Carter turned pro in 2010 after twice earning first team all-SEC honors at Ole Miss, and won a tournament on the Symetra Tour that year. She qualified for the 2011 LPGA Tour and gradually worked her way up to exempt status, placing 99th and 104th on the money list in 2012 and ’13.
Ramsey is among the more prominent rookies on tour this season, closing out 2015 with an outstanding final round in the qualifying finals to earn her tour card. Ramsey shot 67 the final day to easily move into the top 20, finishing the 90-hole event at 8-under 352 to tie for eighth.
After attaining the rank of the world’s No. 1 amateur in 2013, Ramsey spent one season at Clemson, turning pro after competing in the 2014 Curtis Cup. A back injury and partial status on the 2015 Symetra Tour limited her tournament appearances last year, but she managed to score an impressive victory in the Georgia Women’s Open and was 74th on the Symetra Tour money list after missing the first half of the season.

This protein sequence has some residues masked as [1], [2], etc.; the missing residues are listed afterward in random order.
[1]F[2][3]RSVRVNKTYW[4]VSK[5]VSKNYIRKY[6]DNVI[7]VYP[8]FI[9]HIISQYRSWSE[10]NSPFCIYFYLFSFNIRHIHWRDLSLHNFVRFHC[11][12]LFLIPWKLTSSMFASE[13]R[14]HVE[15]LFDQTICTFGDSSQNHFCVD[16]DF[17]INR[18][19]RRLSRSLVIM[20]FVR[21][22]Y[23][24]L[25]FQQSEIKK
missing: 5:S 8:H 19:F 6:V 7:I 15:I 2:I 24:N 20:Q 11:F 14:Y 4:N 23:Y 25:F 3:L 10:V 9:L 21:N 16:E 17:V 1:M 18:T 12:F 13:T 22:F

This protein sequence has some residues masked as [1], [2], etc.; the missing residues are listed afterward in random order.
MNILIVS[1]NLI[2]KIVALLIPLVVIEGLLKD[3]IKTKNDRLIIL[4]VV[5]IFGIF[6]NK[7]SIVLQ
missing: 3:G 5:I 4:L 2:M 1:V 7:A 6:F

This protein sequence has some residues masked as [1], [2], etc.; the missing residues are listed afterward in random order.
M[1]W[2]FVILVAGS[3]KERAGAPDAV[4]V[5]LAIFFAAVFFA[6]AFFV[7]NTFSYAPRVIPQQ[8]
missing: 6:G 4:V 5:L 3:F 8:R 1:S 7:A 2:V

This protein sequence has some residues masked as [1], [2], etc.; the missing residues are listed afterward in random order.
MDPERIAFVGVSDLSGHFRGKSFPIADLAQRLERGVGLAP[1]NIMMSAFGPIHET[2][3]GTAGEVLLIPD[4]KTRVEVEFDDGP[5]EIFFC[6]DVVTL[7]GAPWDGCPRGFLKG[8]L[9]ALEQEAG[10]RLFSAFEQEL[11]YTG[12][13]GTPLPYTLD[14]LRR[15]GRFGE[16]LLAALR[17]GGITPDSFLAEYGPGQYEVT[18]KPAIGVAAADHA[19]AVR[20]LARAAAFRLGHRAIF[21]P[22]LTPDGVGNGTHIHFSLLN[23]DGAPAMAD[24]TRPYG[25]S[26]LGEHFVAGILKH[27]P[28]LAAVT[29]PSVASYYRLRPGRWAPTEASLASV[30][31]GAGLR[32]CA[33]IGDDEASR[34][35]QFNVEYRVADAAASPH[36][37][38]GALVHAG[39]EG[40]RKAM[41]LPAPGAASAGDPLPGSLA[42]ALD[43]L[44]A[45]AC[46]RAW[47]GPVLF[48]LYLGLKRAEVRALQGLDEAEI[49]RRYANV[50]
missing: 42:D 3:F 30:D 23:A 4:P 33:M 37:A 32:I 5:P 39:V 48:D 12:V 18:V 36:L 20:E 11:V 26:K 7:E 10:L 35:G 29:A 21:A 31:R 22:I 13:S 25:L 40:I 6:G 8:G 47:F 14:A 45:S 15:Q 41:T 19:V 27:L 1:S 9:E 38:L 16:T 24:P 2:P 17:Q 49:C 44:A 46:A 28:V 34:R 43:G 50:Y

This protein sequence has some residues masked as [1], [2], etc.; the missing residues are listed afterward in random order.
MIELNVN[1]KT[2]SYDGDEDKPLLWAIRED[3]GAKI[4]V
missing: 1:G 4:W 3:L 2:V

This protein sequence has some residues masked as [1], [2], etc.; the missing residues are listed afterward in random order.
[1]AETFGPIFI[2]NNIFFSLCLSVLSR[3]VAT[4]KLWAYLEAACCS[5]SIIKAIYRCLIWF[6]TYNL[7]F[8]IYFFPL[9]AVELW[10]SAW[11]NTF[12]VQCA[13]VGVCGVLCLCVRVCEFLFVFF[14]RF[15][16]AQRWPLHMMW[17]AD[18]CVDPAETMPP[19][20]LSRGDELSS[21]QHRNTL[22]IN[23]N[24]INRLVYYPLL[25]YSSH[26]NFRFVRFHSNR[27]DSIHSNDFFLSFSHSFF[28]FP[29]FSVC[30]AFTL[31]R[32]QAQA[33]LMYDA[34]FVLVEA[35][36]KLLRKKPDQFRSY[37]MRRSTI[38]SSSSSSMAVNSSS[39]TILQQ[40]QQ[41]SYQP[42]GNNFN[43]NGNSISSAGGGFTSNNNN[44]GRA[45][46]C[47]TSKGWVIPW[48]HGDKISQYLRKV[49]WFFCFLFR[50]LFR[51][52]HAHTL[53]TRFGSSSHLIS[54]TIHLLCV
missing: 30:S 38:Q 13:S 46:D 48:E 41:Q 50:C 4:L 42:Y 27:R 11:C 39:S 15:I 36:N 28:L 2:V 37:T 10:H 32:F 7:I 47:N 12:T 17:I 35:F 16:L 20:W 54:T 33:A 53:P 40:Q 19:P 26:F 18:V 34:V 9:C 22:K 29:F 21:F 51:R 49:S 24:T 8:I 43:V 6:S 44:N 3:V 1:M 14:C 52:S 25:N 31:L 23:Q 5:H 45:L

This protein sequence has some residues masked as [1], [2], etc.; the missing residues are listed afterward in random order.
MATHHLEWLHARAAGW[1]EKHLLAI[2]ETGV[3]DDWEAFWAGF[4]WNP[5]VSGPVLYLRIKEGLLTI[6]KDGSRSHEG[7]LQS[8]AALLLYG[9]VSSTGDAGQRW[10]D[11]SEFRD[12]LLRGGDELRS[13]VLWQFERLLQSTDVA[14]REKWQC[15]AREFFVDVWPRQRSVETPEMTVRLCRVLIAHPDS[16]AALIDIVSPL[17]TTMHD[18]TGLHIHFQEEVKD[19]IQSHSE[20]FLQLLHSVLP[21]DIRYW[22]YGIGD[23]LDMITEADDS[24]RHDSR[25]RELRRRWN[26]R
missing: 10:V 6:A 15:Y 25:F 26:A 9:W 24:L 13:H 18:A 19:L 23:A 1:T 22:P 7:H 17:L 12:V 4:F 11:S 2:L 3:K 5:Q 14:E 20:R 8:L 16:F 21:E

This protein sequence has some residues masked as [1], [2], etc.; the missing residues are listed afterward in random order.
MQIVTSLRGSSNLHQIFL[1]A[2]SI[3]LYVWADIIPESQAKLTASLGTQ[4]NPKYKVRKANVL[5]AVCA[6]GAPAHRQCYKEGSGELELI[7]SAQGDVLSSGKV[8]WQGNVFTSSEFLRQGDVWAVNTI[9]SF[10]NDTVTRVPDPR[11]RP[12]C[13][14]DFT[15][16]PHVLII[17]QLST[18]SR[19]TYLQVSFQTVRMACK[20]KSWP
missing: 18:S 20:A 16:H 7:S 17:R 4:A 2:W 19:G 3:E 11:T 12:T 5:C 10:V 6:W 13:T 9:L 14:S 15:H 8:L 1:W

Reynolds and Jonesboro’s Lacey Agnew were the top Georgia finishers on the Symetra Tour last year, placing 31st and 33rd respectively in earnings. Both have played the tour for several seasons, with Reynolds spending the 2010 and ’11 seasons on the LPGA Tour as well.
Reynolds has played on the Symetra Tour since 2008 and has two career victories. Agnew, who played her college golf at Florida State, has been a steady performer on the Symetra Tour the past few seasons.
Garrett Phillips of St. Simons Island will be back on the Symetra Tour this season after competing as a rookie on the LPGA Tour in 2015. Phillips made the cut last year in her first start in Australia, but did not make the cut the rest of the season, missing 12 in a row. Phillips played two years at Augusta State before closing out her college career with two years at Georgia.
The 2016 LPGA season will be the 10th in a row without a Georgia stop, with Eagle’s Landing last hosting an event in 2006. The tour played annually at the south metro Atlanta course beginning in 1992, but one year after Chick-fil-A ended its role as title sponsor, the tournament folded.